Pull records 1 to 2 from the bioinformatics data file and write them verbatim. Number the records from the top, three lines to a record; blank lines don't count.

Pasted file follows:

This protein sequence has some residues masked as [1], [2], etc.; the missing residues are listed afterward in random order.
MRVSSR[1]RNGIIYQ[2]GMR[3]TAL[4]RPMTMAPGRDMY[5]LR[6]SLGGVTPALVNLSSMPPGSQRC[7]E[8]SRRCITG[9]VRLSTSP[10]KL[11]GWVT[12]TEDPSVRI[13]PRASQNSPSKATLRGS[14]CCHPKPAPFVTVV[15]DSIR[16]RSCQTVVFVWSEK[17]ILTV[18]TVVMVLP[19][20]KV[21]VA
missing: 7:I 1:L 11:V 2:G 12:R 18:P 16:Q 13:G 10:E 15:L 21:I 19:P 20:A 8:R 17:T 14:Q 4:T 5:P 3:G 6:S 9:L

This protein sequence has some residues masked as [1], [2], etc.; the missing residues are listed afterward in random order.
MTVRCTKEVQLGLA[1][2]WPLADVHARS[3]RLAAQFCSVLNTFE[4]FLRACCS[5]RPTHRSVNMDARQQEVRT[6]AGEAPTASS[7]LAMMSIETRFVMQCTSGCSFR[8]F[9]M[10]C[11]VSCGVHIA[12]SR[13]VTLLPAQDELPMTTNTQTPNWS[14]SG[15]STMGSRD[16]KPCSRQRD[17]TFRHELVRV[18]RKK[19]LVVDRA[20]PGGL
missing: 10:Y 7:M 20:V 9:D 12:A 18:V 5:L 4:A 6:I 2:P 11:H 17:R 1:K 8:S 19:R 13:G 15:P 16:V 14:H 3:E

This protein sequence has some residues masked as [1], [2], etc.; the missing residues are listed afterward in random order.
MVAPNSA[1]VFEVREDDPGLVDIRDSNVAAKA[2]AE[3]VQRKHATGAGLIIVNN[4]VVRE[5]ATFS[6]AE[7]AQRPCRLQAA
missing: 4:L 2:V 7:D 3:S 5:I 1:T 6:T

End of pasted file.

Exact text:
This protein sequence has some residues masked as [1], [2], etc.; the missing residues are listed afterward in random order.
MRVSSR[1]RNGIIYQ[2]GMR[3]TAL[4]RPMTMAPGRDMY[5]LR[6]SLGGVTPALVNLSSMPPGSQRC[7]E[8]SRRCITG[9]VRLSTSP[10]KL[11]GWVT[12]TEDPSVRI[13]PRASQNSPSKATLRGS[14]CCHPKPAPFVTVV[15]DSIR[16]RSCQTVVFVWSEK[17]ILTV[18]TVVMVLP[19][20]KV[21]VA
missing: 7:I 1:L 11:V 2:G 12:R 18:P 16:Q 13:G 10:E 15:L 21:I 19:P 20:A 8:R 17:T 14:Q 4:T 5:P 3:G 6:S 9:L

This protein sequence has some residues masked as [1], [2], etc.; the missing residues are listed afterward in random order.
MTVRCTKEVQLGLA[1][2]WPLADVHARS[3]RLAAQFCSVLNTFE[4]FLRACCS[5]RPTHRSVNMDARQQEVRT[6]AGEAPTASS[7]LAMMSIETRFVMQCTSGCSFR[8]F[9]M[10]C[11]VSCGVHIA[12]SR[13]VTLLPAQDELPMTTNTQTPNWS[14]SG[15]STMGSRD[16]KPCSRQRD[17]TFRHELVRV[18]RKK[19]LVVDRA[20]PGGL
missing: 10:Y 7:M 20:V 9:D 12:A 18:V 5:L 4:A 6:I 2:P 11:H 17:R 1:K 8:S 19:R 13:G 15:P 16:V 14:H 3:E